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Manatee County gives boost to urban redevelopment

Roughly 1,800 to 2,000 homes are built in Manatee County each year, mostly in areas east of Interstate 75 such as Parrish and Lakewood Ranch.  Meanwhile, what is considered the county’s “urban core” — much of which dates to the 1950s and 1960s — experiences scant new development and noticeable decline, such as vacant or partially empty strip shopping centers.

This former grocery store on Manatee Avenue West and other empty stores in the same plaza are within an area Manatee County planners want to designate for urban redevelopment.
This former grocery store on Manatee Avenue West and other empty stores in the same plaza are within an area Manatee County planners want to designate for urban redevelopment.

On Thursday, the Manatee County Planning Commission took the first step toward encouraging redevelopment along six “urban corridors” in the unincorporated area: Tamiami Trail, 15th Street East, 53rd Avenue West (State Road 70), Cortez Road, Manatee Avenue West and First Street (U.S. 41).

The advisory panel recommended that the County Commission amend the county’s comprehensive land use plan to allow significant increases in potential homes per acre and square footage for offices and retail on properties flanking those major thoroughfares.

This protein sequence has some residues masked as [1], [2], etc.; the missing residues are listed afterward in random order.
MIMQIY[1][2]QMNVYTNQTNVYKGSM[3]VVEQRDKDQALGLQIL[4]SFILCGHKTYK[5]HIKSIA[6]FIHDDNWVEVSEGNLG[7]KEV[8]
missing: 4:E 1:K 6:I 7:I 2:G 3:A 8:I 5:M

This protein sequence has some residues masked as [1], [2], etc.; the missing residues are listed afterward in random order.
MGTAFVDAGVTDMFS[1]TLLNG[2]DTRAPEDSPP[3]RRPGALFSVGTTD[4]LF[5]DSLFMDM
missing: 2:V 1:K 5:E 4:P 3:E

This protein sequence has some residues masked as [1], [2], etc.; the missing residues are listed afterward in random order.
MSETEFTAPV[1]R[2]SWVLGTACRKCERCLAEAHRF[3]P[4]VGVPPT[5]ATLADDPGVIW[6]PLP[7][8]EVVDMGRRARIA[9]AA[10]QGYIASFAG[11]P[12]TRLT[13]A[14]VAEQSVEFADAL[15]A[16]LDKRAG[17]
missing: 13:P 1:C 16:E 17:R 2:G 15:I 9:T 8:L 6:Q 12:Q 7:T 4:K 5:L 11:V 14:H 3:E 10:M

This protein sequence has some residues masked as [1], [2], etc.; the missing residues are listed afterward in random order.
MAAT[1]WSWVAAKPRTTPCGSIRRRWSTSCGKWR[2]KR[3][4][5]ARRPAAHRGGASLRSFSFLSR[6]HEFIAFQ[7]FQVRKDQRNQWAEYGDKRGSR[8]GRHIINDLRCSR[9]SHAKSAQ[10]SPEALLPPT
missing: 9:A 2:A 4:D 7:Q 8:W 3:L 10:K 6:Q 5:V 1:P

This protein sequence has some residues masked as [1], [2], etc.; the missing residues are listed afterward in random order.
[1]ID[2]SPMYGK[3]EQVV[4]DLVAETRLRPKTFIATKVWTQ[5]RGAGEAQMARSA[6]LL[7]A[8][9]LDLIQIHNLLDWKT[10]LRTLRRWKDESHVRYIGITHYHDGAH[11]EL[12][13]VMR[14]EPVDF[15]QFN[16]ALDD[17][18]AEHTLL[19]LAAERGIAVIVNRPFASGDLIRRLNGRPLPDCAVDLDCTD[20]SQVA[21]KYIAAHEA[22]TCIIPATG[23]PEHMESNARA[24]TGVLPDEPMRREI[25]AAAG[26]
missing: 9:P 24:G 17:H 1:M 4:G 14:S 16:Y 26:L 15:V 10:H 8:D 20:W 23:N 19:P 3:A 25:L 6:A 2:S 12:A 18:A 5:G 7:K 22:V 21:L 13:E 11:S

If all of the owners of those properties totaling 2,768 acres took advantage of what could be allowed under the proposed rules, the number of potential homes could increase from 7,579 to 24,816. The square footage for retail could increase from 12.29 million to 23.4 million. Square footage for offices could increase from 7.1 million to more than 11 million.

Additional density may be awarded for including features such as affordable housing, public open space or garages instead of parking lots.

If such bonuses were given to all of the properties, the number of homes could be 30,344 and the square footage for retail and offices could reach 36.57 million and 14.38 million respectively.

County planner John Osborne, however, said that maximum build-out — which presumes each property along the designated roads is redeveloped — is unlikely to ever happen.

Pat Tyjeski, a planner with Littlejohn Engineering who is helping with the comp plan revisions and upcoming changes to the land development code, stressed that property owners do not have to take advantage of the suggested options.

“They can still use current standards,” she said. “…We may still see the same ol’, same ol’. We’re not changing anybody’s land use category.”

The hope, Osborne said, is that at least some property owners will take advantage of the extra flexibility.

Existing land use regulations are geared toward the type of lower-density, suburban development that continues to spread in East County, county planners say — making it easier to erect a new subdivision on a cow pasture than redevelop in declining areas that already have utilities, schools and other public services.